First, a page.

Resuming Routine Work

Disaster workers may need to deal with different work environments and duties during disasters, compared with everyday work routine. You may have to adapt to the work routines as you return to office from operations. Here are some situations you may encounter while resuming routine work, followed by some tips to help you adapt to the changes [1]

Unrelenting fatigue

Even with sufficient amount of sleep, you may still experience extreme fatigue due to the presence of chronic stress.


Tips – It is normal if you need more rest than you think. However, if extreme fatigue persists, you may consider seeking professional assistance.

Dissatisfaction with routine work

The rescue work in a disaster response environment may give you great satisfaction. After returning to the normal workplace, you may find your routine work much less fulfilling.


Tips – It is normal to feel this way. To counterbalance this feeling, you can try integrating the positive input you learnt from the operation to everyday work. You can also learn to appreciate your work.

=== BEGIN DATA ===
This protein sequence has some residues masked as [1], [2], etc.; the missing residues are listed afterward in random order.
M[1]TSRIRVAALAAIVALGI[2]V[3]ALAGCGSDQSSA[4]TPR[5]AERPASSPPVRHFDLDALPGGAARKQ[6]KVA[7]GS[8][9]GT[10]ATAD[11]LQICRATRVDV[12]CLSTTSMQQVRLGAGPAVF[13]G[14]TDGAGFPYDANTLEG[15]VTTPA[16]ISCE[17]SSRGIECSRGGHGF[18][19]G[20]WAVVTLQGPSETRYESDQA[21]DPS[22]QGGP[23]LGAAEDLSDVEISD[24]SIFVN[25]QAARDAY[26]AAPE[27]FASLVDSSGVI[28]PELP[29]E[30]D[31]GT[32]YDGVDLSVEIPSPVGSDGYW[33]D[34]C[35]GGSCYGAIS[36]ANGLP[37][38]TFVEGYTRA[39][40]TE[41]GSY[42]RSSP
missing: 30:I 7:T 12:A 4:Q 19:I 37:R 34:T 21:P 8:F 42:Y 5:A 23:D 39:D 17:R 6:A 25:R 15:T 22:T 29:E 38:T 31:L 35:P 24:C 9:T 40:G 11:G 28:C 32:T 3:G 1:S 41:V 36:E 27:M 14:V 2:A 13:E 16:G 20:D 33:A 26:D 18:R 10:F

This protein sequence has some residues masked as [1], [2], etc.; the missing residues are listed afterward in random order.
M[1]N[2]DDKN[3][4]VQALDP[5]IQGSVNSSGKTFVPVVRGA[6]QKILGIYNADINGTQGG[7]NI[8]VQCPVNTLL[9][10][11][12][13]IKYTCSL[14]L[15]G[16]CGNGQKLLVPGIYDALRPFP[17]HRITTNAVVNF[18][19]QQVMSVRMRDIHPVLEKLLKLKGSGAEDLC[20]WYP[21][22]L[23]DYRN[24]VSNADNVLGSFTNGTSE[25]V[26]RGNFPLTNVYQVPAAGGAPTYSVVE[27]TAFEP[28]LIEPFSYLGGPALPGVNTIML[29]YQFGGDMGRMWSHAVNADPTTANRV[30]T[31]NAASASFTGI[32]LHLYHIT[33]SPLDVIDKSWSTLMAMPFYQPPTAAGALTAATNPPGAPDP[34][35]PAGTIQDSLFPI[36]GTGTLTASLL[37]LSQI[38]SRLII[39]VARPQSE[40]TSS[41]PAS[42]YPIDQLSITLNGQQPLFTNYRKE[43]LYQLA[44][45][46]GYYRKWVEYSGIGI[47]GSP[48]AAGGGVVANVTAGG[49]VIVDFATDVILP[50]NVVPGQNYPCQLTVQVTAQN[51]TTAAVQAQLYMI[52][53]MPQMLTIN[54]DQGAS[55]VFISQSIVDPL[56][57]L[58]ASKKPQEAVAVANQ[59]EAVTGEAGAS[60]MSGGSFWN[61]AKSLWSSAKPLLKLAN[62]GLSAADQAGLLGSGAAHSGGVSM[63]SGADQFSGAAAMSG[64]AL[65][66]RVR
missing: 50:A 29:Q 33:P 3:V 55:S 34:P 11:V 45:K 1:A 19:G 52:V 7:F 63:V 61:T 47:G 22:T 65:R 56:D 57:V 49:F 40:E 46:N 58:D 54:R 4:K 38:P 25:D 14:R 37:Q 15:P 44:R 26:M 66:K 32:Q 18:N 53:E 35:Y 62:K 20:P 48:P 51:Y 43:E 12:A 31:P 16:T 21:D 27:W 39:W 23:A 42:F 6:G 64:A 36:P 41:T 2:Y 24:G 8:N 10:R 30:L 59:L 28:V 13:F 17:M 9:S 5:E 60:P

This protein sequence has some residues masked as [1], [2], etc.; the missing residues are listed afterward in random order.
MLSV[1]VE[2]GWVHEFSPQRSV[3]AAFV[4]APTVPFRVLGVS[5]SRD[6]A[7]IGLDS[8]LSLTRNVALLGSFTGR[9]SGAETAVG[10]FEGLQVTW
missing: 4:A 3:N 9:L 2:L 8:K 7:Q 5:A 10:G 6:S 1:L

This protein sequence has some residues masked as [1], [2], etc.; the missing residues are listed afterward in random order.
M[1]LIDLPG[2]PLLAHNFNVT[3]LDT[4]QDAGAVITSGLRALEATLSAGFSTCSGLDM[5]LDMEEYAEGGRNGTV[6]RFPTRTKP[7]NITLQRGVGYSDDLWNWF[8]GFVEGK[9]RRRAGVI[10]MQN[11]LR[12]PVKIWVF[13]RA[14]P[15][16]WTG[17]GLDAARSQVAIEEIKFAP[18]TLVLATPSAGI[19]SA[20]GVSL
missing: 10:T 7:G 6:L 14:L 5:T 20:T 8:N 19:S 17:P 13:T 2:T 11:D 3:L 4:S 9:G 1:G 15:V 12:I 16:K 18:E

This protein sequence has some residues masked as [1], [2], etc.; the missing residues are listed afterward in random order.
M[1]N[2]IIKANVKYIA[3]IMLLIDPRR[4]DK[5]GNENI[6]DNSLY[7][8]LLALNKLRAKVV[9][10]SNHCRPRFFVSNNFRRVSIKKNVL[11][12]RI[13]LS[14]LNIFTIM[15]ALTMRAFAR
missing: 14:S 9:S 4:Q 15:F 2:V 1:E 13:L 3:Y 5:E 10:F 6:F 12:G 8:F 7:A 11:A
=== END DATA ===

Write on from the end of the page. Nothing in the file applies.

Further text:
Emergence of unexpected emotional reactions

You may be easily affected by the combined impacts of intense experiences, fatigue and stress, resulting in rapid emotional changes and mood swings.


Tips – It is common for you to experience unexpected emotions, most of which will subside over time. Try to be aware of your emotions, and talk to people you trust when necessary.

Interpersonal difficulties

The pace at the disaster response environment is often faster than that of the normal workplace. Having been used to the fast-paced work environment, you may find your colleagues at the normal workplace working slow, thus becoming likely to pick on their performance.

Meanwhile, your colleagues may have negative feelings towards your deployment because they may need to take up your routine work. Also, they may not have a thorough idea of how difficult disaster work could be, thereby not showing enough empathy for you. Therefore, it is possible that conflicts may arise after you return to the office.


Tips – It is understood that you have different experience from your colleagues during operation. You can try to walk in others' shoes and appreciate your colleagues' support during your absence. After all, mutual understanding and support is key to maintaining a friendly and supportive workplace.